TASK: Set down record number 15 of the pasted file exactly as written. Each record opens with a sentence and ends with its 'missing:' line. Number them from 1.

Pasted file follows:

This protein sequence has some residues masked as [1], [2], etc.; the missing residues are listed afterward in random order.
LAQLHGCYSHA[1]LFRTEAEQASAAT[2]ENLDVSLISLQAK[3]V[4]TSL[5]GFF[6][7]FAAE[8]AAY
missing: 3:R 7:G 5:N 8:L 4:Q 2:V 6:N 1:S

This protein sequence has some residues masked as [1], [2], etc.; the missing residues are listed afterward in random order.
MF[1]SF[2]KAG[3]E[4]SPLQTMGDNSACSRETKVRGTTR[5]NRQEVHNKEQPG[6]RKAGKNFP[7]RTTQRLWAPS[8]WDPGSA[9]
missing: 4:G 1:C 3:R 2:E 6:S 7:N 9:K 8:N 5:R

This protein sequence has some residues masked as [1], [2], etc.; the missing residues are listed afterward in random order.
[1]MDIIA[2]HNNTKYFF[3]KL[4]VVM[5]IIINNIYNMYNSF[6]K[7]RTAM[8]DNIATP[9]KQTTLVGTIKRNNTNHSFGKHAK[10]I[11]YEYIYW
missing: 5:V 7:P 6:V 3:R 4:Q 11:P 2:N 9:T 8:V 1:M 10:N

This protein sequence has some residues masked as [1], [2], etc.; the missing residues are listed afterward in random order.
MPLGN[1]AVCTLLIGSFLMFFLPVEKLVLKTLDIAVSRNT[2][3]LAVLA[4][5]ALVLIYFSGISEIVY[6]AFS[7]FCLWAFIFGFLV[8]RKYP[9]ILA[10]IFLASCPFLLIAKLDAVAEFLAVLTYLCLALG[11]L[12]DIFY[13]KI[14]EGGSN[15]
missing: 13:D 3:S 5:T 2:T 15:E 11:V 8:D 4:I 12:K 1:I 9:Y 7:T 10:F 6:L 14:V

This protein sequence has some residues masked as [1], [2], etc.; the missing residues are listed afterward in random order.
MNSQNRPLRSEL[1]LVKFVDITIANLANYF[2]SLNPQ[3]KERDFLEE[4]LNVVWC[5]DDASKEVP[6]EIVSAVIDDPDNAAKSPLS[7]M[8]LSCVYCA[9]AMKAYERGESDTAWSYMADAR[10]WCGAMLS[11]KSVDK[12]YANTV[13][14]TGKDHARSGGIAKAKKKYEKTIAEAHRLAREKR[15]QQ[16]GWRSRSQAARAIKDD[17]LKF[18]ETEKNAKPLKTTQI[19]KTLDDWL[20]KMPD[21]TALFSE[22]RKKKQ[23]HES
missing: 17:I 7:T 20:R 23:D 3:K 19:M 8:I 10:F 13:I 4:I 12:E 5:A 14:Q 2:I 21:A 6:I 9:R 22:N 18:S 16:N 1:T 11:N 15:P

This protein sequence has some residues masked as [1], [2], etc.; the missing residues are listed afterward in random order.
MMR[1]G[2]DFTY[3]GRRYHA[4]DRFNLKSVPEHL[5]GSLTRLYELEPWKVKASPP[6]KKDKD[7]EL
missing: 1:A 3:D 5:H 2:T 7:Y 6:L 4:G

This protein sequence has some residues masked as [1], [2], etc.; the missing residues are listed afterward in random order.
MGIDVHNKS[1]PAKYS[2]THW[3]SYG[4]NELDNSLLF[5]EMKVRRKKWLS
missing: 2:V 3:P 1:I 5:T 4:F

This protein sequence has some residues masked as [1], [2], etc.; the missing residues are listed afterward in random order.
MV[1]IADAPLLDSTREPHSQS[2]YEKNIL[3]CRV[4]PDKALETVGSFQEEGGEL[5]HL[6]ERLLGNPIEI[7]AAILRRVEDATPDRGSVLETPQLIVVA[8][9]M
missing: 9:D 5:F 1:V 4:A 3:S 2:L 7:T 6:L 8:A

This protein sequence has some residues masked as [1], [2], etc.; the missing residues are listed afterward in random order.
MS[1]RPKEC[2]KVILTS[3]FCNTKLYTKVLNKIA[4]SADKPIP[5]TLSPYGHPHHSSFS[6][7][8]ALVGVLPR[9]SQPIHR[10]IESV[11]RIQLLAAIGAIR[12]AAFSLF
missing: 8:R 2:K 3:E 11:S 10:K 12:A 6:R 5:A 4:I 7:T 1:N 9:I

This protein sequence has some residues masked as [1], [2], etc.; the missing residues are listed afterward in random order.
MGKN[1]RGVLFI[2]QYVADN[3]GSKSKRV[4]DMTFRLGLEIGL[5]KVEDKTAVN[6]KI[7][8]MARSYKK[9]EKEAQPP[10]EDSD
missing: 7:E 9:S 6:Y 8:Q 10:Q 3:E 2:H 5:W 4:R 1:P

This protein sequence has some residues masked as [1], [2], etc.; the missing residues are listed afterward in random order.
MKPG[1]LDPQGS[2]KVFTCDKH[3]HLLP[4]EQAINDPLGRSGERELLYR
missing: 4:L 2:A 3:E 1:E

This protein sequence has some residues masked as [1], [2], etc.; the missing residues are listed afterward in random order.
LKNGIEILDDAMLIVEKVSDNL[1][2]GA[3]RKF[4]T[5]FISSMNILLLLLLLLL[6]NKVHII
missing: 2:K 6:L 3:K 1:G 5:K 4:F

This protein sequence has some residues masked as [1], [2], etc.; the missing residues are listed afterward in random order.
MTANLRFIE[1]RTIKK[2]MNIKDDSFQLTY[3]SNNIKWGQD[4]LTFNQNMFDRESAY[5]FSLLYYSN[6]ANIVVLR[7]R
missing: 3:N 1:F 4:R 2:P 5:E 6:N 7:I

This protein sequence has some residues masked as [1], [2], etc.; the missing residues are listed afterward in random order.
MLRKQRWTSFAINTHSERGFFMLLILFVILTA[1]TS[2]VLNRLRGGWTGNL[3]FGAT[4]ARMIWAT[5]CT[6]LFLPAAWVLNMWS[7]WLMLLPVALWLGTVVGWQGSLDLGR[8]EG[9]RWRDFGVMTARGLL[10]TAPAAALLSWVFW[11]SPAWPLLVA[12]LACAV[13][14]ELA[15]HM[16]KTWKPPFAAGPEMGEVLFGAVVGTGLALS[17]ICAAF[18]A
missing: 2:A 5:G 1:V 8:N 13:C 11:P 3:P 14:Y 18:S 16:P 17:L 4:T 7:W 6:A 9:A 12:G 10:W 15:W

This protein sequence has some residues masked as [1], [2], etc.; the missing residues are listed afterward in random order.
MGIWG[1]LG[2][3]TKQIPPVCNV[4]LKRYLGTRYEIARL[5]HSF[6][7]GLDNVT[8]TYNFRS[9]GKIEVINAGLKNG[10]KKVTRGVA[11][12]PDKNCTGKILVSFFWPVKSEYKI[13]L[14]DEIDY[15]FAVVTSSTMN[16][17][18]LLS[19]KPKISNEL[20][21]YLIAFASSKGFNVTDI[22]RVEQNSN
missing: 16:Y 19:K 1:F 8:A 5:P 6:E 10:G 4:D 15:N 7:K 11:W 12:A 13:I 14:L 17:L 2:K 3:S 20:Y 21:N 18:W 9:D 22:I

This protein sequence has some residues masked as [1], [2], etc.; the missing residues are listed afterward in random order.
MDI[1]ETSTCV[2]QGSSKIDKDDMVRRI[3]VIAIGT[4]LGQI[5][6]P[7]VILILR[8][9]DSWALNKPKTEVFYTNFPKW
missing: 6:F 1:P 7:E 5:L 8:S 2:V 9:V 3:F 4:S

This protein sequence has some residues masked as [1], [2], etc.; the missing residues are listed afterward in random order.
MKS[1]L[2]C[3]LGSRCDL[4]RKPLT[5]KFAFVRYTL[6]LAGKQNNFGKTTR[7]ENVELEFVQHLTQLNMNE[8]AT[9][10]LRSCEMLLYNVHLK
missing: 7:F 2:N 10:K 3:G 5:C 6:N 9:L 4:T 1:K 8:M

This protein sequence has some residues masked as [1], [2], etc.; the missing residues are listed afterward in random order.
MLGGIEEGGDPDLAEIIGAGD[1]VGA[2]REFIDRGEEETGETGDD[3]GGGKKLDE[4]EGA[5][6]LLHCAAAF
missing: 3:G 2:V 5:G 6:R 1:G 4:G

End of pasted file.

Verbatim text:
This protein sequence has some residues masked as [1], [2], etc.; the missing residues are listed afterward in random order.
MGIWG[1]LG[2][3]TKQIPPVCNV[4]LKRYLGTRYEIARL[5]HSF[6][7]GLDNVT[8]TYNFRS[9]GKIEVINAGLKNG[10]KKVTRGVA[11][12]PDKNCTGKILVSFFWPVKSEYKI[13]L[14]DEIDY[15]FAVVTSSTMN[16][17][18]LLS[19]KPKISNEL[20][21]YLIAFASSKGFNVTDI[22]RVEQNSN
missing: 16:Y 19:K 1:F 8:A 5:P 6:E 10:G 4:D 15:N 7:K 11:W 12:A 13:I 14:L 17:L 2:K 3:S 20:Y 21:N 18:W 9:D 22:I